Preparation of a report which provides specific information on each of the relevant programs either under the Commissionís purview or funded by utility ratepayers that contribute to a reduction in GHG;
A methodology to quantify EE in the CEC load forecast;
Methodologies to estimate firm capacity from demand-side resources for long-term planning and procurement purposes;
Customer risk preference study; and
Other identified LTPP program implementation issues."

Phase Two issues identified by the Commission:

"Consider whether and to what extent refinements to policies distinguishing system versus bundled resource needs, including a methodology that allocates the cost of new generation to system and bundled customers; and
Evaluation of whether and how refinements can be made to the bid evaluation process to ensure fair competition between power purchase agreements and utility-owned generation bids, and alternatives to the competitive market approach where competition cannot be used to reach equitable and efficient outcomes."

Comments on the Commission's preliminary scoping memo are due March 17, 2008, and a prehearing conference will be convened April 2, 2008. The full text of the Order Instituting Rulemaking is available on the NEM Website.

Illinois
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Commission Names Director of Office of Retail Market Development

The Commission has appointed Torsten Clausen as the Director of its new Office of Retail Market Development (ORMD). Legislation in 2006 authorized the creation of the ORMD. The ORMD did not receive funding until late 2007. The ORMD is charged with ensuring that the benefits of electric competition are extended to residential and small commercial customers. The ORMD's responsibilities include monitoring competitive conditions, identifying potential barriers to retail competition for all customer classes, and proposing solutions to these barriers to the Commission and the legislature.

Michigan
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Consumers Files Gas Rate Case

Consumers filed a gas rate case in which it requested a rate increase to recover an additional $91.1 million annually. Consumers proposed to implement a revenue decoupling mechanism (RDM) applicable to its residential customers. Consumers does not propose to extend the RDM to transportation customers reasoning that, "customers who take service under one of the gas transportation tariffs are already sensitive to changes in sales volumes because of Authorized Tolerance Levels and load balancing charges. Essentially, Transportation customers have a price-driven incentive not to deviate from their contracted sales volume."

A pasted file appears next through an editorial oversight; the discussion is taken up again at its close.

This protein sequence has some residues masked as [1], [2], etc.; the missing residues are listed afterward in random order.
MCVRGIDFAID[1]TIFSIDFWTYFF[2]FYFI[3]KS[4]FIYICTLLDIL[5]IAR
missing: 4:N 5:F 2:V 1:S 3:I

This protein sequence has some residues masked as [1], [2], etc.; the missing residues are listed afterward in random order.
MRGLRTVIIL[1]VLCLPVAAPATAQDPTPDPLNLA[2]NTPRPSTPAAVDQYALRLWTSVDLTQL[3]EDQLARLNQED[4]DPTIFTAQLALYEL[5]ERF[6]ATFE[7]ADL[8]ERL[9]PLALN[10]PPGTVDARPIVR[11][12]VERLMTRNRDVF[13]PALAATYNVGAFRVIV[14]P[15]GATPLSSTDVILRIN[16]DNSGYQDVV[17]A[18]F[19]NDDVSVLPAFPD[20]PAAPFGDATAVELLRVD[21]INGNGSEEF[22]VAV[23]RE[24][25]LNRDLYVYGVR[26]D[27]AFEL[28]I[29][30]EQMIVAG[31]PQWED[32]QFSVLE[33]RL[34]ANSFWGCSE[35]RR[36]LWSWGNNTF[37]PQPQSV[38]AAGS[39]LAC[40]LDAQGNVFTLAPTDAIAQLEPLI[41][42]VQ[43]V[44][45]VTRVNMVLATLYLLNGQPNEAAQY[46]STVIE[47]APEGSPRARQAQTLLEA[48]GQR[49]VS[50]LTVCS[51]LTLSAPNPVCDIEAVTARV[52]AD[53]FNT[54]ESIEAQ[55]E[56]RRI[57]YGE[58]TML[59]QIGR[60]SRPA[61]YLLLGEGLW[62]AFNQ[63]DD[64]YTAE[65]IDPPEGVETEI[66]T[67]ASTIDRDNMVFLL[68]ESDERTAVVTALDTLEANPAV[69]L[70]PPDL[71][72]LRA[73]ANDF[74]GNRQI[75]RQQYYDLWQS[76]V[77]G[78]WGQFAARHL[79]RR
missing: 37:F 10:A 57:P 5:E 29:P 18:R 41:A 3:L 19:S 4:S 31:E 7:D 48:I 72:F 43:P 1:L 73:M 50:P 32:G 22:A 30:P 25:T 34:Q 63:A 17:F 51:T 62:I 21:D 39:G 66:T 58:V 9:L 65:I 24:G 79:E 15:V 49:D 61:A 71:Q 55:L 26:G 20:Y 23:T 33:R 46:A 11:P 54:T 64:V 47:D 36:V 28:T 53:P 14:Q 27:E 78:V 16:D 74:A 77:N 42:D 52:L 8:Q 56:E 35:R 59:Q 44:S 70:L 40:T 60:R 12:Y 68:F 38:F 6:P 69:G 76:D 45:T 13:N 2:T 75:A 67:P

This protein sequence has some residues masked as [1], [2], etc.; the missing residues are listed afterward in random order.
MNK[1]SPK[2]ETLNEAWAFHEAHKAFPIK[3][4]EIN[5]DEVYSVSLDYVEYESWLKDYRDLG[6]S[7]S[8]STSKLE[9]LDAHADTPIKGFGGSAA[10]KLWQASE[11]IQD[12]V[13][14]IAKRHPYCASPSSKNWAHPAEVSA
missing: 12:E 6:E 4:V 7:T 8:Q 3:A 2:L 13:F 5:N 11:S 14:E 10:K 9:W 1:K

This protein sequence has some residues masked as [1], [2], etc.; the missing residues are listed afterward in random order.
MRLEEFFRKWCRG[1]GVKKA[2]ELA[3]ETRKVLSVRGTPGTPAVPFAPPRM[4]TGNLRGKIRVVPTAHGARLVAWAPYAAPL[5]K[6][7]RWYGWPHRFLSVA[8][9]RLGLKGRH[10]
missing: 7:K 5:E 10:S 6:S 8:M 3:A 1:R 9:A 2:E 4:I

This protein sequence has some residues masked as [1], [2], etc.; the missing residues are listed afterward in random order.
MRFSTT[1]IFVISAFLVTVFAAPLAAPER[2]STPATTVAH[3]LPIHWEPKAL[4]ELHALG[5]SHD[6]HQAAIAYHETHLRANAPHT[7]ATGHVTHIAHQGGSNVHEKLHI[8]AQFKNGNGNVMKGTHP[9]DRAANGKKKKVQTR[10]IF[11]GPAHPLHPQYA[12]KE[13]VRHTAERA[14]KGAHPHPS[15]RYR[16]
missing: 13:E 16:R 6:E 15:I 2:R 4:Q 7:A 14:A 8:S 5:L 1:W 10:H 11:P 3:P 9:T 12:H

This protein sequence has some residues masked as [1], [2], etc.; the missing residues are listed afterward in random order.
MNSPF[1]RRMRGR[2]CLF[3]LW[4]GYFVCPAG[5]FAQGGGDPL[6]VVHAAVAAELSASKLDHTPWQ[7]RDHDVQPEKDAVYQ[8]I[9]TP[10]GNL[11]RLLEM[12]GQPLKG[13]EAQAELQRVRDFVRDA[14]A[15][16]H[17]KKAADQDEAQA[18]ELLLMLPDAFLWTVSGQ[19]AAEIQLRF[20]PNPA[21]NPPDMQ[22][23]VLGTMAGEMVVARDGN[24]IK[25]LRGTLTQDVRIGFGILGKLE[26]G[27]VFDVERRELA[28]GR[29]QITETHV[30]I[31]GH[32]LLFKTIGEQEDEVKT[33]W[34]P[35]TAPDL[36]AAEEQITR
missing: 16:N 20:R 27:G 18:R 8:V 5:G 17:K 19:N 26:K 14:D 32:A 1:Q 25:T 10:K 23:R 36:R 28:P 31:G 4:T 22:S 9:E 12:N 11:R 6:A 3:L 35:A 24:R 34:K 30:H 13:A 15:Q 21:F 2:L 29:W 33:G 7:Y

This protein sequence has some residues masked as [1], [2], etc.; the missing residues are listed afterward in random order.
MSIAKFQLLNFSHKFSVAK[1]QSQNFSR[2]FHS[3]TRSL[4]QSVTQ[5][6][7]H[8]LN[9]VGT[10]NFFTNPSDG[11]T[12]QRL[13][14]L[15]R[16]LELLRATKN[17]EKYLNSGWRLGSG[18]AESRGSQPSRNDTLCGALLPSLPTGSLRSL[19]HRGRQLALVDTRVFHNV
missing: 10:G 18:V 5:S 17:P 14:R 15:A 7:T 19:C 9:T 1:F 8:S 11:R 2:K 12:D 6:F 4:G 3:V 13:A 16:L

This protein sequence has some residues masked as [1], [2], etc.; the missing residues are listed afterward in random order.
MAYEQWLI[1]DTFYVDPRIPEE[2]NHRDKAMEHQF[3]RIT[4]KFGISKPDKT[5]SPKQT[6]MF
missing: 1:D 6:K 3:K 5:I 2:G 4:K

Consumers proposed rate changes for the three transportation rate schedules ST, LT and XLT. The Rate ST customer charge is proposed to increase from $480 per month to $540 per month and the distribution charge is proposed to increase from $0.7743 per Mcf to $0.8946 per Mcf. The Rate LT customer charge is proposed to decrease from $2,780 per month to $2,440 per month with an increase in distribution charge from $0.4981 per Mcf to $0.6662 per Mcf. The Rate XLT customer charge is proposed to decrease from $6,900 per month to $6,740 per month with an increase in distribution charge from $0.3975 per Mcf to $0.5614 per Mcf. Consumers also proposed changes to the Transportation Authorized Tolerance Levels. The full text of Consumers Filing is available on the NEM Website.

Pennsylvania
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HB54 Considered By Legislature

HB54 being considered in the legislature would extend electric rate caps through January 1, 2013, locking in the generation component charged to customers as of December 31, 2007. The bill proposes a portfolio approach to electric procurement to serve default service customers. The portfolio should be designed to achieve, "the lowest reasonable rates to customers on a long-term basis." The portfolio of resources would be procured through auctions, RFPs, spot market purchases, long-term power purchase agreements, bilateral contracts, and the default provider's own generation. HB54 would require all customers to be served under a fixed rate that changes no more frequently than annually. The full text of HB54 is available on the NEM Website.